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MH370 CRASH: When grieving gives us grief

Publication Date : 31-03-2014


In Beijing, you can see families of MH370 passengers chanting, ‘Malaysian government cheated us’. It is understandable that they are grieving but some of their reactions are over the top.

On Tuesday, I bought doughnuts at a rest area on my way to work. They were for my colleagues who were working hard the night before when the prime minister announced that the latest analysis of satellite data revealed flight MH370 had ended in the southern Indian Ocean.

As I exited the rest area, Suria FM was playing Tiada Lagi Tangisan (No More Tears) by Misha Omar and tears welled in my eyes.

I sobbed all the way to the office. I may not have any relatives or friends on board of the flight that went missing en route to Beijing from Kuala Lumpur on March 8 but my heart felt for those who had.

It was a delayed reaction. On the night Najib Tun Razak announced that flight MH370 had ended in the southern Indian Ocean, I was in the office and I told myself not to allow emotions to take over.

It was not easy especially after reading the tweets of Maira Elizabeth Nari, the daughter of Andrew Nari who was the MH370 chief steward.

“I just don’t know what to say about it. God loves you more, daddy. God loves them more,” tweeted the teenager after Najib announced that the Boeing 777 – with 239 souls on board – had “ended its flight”.

Under the Twitter handle @Gorgxous_ (which Twitter has suspended), Maira tweeted: “I don’t know what to say, what to think. I feel so lost, so blank. I’m just so tired. Goodnight, daddy.”

Maira’s tweets to express her agony over her tragic loss sharply contrasted the images I saw on CNN of the angry Chinese nationals.

“Live” in Beijing, you can see wailing families of MH370 passengers linking arms and chanting, “Malaysia, return our relatives, Malaysian government cheated us” as they marched to the Malaysian embassy.

It is understandable that they were grieving but some of their reactions that I saw on CNN were over the top. I asked a Malaysian living in Beijing why the Chinese national families of the MH370 passengers had so much anger towards Malaysia.

“It is complicated to explain their mentality,” she said.

“On one hand, they think China is so strong that they can bully others. On the other hand, they have a bit of low self-esteem/self-abuse. They think people like to bully them.”

Some Malaysians reacted negatively to the reports about the angry response from the grief-stricken families in China over Malaysia’s handling of MH370.

I also found it a bit difficult to sympathise with the grieving Chinese nationals. It was as if there was a great cultural divide on how Chinese nationals and Malaysians grieved.

“How’s your sister coping?” I asked a friend whose niece was on board MH370.

“She is heartbroken especially as her daughter has a five-year-old daughter. But they (her family) accept it as they say it is fate.” said the 40-something Chinese Malay­sian.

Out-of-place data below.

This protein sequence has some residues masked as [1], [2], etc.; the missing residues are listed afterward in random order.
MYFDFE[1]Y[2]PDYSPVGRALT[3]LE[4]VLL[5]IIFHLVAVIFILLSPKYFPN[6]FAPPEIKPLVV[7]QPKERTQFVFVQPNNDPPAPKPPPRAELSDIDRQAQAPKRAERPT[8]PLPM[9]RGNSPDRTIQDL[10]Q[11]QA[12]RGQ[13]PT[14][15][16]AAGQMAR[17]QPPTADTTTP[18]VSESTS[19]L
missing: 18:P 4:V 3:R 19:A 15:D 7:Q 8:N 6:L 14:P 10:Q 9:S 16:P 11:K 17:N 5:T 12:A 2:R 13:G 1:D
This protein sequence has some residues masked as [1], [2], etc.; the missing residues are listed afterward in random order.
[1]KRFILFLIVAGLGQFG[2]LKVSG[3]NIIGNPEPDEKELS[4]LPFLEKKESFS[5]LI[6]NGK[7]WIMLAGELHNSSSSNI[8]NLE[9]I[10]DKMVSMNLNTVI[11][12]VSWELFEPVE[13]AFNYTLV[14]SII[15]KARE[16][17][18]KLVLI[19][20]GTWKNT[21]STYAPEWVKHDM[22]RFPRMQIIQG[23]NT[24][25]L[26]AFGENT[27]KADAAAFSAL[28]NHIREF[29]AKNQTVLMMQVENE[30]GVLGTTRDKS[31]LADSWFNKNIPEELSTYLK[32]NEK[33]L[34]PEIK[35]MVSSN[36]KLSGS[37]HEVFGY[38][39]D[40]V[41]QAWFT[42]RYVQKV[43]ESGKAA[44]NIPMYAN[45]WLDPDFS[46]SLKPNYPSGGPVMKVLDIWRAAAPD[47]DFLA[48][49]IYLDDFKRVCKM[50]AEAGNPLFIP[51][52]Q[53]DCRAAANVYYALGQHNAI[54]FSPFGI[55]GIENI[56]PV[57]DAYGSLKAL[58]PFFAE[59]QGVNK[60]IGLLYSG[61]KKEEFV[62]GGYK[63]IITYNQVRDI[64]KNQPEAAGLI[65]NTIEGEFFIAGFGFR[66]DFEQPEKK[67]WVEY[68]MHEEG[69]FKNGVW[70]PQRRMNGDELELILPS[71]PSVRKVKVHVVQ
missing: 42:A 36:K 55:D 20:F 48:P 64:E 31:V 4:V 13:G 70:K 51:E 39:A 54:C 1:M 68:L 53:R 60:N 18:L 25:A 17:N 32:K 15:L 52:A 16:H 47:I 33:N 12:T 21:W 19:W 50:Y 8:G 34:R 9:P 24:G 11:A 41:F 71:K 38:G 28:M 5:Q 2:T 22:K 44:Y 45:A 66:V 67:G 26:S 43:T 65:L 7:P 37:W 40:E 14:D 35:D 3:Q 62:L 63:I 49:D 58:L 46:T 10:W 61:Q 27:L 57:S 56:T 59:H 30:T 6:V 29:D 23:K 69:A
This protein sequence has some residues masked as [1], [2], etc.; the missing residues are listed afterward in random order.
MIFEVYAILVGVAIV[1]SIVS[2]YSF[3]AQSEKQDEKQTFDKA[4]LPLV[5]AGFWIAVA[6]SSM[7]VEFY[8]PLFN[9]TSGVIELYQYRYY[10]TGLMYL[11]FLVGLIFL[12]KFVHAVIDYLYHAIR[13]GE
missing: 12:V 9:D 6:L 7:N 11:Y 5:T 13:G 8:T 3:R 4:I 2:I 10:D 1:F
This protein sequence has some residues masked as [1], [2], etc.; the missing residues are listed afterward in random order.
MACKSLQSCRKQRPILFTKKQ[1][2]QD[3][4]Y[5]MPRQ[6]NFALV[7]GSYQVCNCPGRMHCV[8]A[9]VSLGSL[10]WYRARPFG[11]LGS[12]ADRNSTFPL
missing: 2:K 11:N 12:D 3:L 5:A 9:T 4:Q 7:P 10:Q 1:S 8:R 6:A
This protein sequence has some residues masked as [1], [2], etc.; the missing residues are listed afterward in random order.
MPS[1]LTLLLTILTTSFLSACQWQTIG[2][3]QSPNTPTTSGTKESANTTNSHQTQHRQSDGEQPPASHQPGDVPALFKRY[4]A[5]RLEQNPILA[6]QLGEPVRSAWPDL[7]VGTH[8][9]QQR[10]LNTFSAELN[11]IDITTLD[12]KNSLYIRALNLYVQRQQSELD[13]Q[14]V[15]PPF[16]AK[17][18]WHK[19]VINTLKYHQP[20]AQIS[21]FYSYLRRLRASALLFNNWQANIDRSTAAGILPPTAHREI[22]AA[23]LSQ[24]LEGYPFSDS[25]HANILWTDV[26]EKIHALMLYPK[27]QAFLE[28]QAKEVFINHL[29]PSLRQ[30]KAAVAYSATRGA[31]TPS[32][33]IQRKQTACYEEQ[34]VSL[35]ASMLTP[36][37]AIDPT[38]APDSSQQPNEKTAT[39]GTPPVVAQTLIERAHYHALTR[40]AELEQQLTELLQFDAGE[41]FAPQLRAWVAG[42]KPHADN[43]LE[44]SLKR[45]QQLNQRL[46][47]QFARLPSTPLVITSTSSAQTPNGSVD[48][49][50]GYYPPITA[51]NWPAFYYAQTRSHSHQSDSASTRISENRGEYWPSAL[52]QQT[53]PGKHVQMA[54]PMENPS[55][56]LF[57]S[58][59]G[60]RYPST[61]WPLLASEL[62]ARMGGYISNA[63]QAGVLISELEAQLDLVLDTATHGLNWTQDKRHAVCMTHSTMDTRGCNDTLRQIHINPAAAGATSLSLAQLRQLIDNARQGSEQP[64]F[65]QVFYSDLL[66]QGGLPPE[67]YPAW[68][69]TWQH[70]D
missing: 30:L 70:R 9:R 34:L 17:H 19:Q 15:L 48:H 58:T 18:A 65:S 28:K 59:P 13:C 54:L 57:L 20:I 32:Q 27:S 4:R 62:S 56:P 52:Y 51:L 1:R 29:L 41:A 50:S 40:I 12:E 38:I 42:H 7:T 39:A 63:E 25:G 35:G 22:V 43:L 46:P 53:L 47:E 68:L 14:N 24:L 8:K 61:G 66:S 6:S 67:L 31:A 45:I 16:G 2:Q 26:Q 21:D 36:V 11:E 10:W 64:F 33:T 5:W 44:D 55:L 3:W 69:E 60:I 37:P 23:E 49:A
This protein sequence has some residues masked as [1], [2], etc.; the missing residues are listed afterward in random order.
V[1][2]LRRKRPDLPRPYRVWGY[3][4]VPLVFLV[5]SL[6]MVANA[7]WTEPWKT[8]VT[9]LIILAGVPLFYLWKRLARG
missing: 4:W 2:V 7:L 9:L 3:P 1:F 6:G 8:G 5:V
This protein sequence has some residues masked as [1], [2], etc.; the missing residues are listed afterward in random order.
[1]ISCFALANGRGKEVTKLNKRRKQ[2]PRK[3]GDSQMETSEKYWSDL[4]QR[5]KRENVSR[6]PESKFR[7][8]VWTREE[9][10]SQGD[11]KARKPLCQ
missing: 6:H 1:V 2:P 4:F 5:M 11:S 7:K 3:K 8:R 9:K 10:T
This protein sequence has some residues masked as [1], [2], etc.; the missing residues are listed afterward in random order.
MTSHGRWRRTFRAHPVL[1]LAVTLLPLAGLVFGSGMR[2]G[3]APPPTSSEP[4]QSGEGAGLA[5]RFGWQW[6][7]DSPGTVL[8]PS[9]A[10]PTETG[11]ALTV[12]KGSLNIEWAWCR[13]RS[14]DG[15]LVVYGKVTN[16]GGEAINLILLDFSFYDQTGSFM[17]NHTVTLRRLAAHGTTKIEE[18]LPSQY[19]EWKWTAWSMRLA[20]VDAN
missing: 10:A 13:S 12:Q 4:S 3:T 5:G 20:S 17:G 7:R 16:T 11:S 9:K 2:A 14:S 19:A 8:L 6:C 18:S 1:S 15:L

“But aren’t they angry with the Malaysian government?” I asked.

“No, it is fate,” he said.

Sometimes the media gives a false impression of an event, so I asked my Beijing-based colleague Tho Xin Yi about the situation was at the Lido Hotel where the Chinese nationals were staying.

“From my impression watching CNN, is it that ALL of the families have an over-the-top anger towards Malaysia? Is my impression correct?” I asked Tho.

“A few opinion leaders – the same people who speak every day and represent the families – will chant ‘tell us the truth, give me back my loved ones’ and the rest will follow,” she said.

“But it is interesting to note that when the opinion leaders chant ‘Malaysia is a murderer’, not everyone will follow. The majority will fall silent.”

To make matters worse, “a handful of mainland celebrities, many with millions of Weibo followers, have played a part in encouraging the public to vent their anger at Malaysians”, according to a South China Morning Post report.

“Chen Kun, a mainland film star with 70 million Sina Weibo followers, has said he would boycott Malaysian products and tourism until the Malaysian government ‘takes down their clown-like mask and tells the truth’ about MH370,” according to the English newspaper based in Hong Kong.

I’ve never heard of Chen Kun, so I shall not comment.

It seems Zhang Ziyi has also lashed out at Malaysia. “You are wrong for failing to respect the universal ... quest for truth,” she wrote a day after Najib announced that the Boeing 777 went down in the Indian Ocean.

Since she’s gorgeous and I have a big heart, I shall forgive her, however.

The South China Morning Post report continued: “Zhao Chu, a columnist with 10 million Sina Weibo followers, cited more constructive ways of venting anger.

“If you really care about the Chinese passengers on board, you should pressure the Chinese government into better co-ordinating with the Malaysians and make explicit demands.”

I hope cooler heads will prevail if not Malaysians will be asking: “Apa lagi Chinese nationals mau?” (What else do the Chinese nationals want?).


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